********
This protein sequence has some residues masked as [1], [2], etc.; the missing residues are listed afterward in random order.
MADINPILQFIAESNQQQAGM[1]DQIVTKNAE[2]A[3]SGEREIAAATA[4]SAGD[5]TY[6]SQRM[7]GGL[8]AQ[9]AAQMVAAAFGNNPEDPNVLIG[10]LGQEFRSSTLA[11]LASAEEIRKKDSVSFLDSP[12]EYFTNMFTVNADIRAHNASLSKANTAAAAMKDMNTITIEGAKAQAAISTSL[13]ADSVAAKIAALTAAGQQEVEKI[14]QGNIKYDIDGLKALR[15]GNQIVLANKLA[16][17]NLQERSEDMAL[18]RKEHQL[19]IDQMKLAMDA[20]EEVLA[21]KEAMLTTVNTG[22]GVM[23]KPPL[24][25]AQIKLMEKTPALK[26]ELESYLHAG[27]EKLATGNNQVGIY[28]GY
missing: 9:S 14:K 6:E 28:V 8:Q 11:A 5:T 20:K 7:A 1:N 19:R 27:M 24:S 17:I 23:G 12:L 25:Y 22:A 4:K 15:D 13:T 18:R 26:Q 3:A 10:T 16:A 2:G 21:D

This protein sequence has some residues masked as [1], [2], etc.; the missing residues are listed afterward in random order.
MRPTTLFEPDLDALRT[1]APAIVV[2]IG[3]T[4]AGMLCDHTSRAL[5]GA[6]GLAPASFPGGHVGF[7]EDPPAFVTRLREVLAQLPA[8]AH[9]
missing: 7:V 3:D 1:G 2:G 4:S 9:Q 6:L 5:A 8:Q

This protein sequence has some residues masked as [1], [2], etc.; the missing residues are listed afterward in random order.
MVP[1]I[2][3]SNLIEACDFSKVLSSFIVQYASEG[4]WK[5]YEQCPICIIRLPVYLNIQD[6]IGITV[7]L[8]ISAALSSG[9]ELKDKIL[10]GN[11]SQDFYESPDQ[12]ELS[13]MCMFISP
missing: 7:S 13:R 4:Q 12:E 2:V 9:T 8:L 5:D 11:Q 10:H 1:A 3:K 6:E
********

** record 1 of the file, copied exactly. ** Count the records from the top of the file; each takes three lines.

This protein sequence has some residues masked as [1], [2], etc.; the missing residues are listed afterward in random order.
MADINPILQFIAESNQQQAGM[1]DQIVTKNAE[2]A[3]SGEREIAAATA[4]SAGD[5]TY[6]SQRM[7]GGL[8]AQ[9]AAQMVAAAFGNNPEDPNVLIG[10]LGQEFRSSTLA[11]LASAEEIRKKDSVSFLDSP[12]EYFTNMFTVNADIRAHNASLSKANTAAAAMKDMNTITIEGAKAQAAISTSL[13]ADSVAAKIAALTAAGQQEVEKI[14]QGNIKYDIDGLKALR[15]GNQIVLANKLA[16][17]NLQERSEDMAL[18]RKEHQL[19]IDQMKLAMDA[20]EEVLA[21]KEAMLTTVNTG[22]GVM[23]KPPL[24][25]AQIKLMEKTPALK[26]ELESYLHAG[27]EKLATGNNQVGIY[28]GY
missing: 9:S 14:K 6:E 28:V 8:Q 11:A 5:T 20:K 7:A 1:N 19:R 27:M 24:S 17:I 23:G 12:L 25:Y 22:A 4:K 15:D 13:T 18:R 26:Q 3:A 10:T 16:A 2:G 21:D